Home Virginia Politics Gov. McAuliffe’s 9/1 Deadline for Medicaid Expansion Plan Has Come; Now What?

Gov. McAuliffe’s 9/1 Deadline for Medicaid Expansion Plan Has Come; Now What?


Do you feel like this summer went by fast? If so, can you imagine how quickly it must have flown by for Virginia Gov. Terry McAuliffe? As Gov. McAuliffe’s summer began (ust 73 days ago, on June 20), recall that he held a fiery press conference in which he blasted Virginia Republicans’ “unconscionable” refusal to expand Medicaid. Recall that he also vowed that, in spite of Republican obstructionism, we was “moving forward,” and specifically that Virginia Secretary of Health and Human Resources Bill Hazel would “have a plan on my desk no later than September 1 of this year” to “move forward with healthcare.”

Well, September 1st has come and gone, and presumably Gov. McAuliffe has that plan on his desk now. So, should we expect a big, exciting announcement sometime soon (this week or next week perhaps)? Or, will the confident vows made as the summer began be quietly forgotten now that kids are going back to school, days are getting shorter, and tempers – if not temperatures – have cooled off a bit?  More to the point, were those vows ever realistic in the first place? Was there anything Gov. McAuliffe really could do unilaterally, with the Republican-controlled Virginia General Assembly firmly opposed? According to an excellent article by Dave Ress of the Daily Press, it sure isn’t looking promising. A few key points:

*”With an overwhelming majority in the House of Delegates resolutely opposed to Medicaid expansion — or anything that looks like it and that clears the way for Affordable Care Act dollars to flow through state coffers — the governor doesn’t have a lot of choices.”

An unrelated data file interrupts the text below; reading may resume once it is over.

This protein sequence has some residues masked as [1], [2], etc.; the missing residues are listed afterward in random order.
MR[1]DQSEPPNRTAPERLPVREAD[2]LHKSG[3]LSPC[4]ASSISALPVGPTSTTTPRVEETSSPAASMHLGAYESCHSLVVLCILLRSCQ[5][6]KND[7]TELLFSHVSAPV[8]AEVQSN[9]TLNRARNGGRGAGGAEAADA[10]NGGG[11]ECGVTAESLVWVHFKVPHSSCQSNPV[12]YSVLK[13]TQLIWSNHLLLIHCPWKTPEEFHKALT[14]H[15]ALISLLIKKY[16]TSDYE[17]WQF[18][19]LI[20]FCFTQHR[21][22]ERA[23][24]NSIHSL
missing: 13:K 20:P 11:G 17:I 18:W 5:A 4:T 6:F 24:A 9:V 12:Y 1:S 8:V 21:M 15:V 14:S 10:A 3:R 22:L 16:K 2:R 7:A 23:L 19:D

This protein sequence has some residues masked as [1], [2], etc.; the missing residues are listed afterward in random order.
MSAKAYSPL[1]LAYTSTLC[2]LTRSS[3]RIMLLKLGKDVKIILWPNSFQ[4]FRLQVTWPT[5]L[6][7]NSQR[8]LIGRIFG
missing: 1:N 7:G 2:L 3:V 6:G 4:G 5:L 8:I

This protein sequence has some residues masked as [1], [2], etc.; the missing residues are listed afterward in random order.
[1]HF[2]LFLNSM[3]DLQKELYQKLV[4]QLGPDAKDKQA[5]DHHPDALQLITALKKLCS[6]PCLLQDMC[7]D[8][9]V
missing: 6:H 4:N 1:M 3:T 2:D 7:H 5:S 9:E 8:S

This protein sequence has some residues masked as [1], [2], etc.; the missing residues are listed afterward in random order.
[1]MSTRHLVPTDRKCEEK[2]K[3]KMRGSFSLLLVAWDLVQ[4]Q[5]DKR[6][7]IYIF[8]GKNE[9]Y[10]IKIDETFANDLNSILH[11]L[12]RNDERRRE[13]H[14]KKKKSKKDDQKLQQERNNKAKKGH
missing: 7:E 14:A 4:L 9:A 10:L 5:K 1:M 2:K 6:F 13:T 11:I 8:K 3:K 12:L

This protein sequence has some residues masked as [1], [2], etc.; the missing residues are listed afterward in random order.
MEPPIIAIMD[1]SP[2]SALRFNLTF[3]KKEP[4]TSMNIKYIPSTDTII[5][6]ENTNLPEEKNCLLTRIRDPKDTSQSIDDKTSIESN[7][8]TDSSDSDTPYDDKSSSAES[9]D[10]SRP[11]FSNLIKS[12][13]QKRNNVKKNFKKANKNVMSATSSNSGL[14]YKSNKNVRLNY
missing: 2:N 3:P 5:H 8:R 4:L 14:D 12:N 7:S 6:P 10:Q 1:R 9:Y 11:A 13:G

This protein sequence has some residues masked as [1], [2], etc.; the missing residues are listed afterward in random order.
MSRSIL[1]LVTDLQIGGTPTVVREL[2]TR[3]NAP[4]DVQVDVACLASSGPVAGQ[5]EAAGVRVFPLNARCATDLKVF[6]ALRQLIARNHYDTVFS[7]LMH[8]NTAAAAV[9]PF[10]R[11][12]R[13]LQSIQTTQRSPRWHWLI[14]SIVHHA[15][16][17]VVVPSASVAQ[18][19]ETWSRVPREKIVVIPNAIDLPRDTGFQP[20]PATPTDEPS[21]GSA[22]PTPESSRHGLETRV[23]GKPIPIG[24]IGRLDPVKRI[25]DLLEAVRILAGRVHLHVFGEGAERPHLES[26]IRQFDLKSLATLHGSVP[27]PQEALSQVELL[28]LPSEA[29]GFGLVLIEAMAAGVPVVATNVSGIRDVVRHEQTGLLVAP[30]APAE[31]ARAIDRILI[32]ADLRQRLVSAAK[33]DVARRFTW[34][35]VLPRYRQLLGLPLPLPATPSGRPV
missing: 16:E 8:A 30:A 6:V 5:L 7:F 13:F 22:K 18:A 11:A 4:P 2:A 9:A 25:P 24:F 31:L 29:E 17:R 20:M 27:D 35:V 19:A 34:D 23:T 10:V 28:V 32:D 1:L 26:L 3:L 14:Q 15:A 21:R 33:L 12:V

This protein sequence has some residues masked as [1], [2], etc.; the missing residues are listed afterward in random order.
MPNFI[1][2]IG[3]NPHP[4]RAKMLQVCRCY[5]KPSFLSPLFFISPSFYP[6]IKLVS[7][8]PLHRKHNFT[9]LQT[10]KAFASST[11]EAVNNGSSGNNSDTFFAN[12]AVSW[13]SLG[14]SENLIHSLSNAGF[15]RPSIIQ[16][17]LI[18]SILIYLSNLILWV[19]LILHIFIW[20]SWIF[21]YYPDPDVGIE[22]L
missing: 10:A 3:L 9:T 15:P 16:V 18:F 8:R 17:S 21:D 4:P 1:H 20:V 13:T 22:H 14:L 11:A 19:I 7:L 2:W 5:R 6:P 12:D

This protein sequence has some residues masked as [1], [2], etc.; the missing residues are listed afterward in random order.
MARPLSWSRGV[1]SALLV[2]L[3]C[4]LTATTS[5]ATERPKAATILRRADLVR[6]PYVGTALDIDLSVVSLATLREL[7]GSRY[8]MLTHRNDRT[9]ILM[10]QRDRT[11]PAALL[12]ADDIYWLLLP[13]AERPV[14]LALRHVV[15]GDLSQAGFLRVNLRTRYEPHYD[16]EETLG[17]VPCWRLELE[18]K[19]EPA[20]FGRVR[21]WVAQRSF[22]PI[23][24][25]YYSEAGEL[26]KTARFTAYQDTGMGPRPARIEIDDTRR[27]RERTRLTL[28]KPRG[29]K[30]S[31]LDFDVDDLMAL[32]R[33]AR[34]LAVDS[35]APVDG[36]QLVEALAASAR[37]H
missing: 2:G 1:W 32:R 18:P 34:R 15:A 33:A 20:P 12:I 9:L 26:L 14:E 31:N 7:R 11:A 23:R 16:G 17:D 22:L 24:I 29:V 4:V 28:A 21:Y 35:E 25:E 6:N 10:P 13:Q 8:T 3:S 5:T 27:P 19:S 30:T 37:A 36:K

*”[T]he policy wonks and state government grunts who he’d normally ask for ideas aren’t hearing many requests…’The screaming silence has been deafening.'”

*”[S]ignals emerging from the governor’s office point to a fairly modest proposal to whittle down the number of low-income Virginians who don’t have insurance.”

*”‘Unlike in January, he now has to deal with a wholly Republican legislature. He has less leverage, and it only gets worse with time for a one-term governor — unless he can turn the Senate in 2015,’ said University of Virginia political scientist Larry Sabato.”

*”Meanwhile, one idea of making an end run around the General Assembly, by setting up a public-private partnership to expand Medicaid, seems to be going nowhere.”

And last but not least:

*”[T]he state’s tax revenues look likely to run $2.4 billion below the current budget for this year and next. McAuliffe has already said the state needs to cut spending.”

So, the bottom line here is brutally clear, unless I’m totally missing something: Gov. McAuliffe probably can’t do much, if anything, to expand Medicaid in Virginia, barring a beyond-miraculous reversal in the Republican-controlled General Assembly. What does that leave? Only one option, and it’s not a great one: go into full-out fundraising/political mode, and work 24/7 to a) win back the State Senate for Democrats in 2015; and b) gain a bunch of seats in the House of Delegates next year as well. Barring that, I really don’t see how Gov. McAuliffe gets anything significant on health care (or anything else major that requires the General Assembly to approve, fund, etc.?) done during his governorship. Yeah, it totally sucks, but as the saying goes, politics ain’t beanbag.


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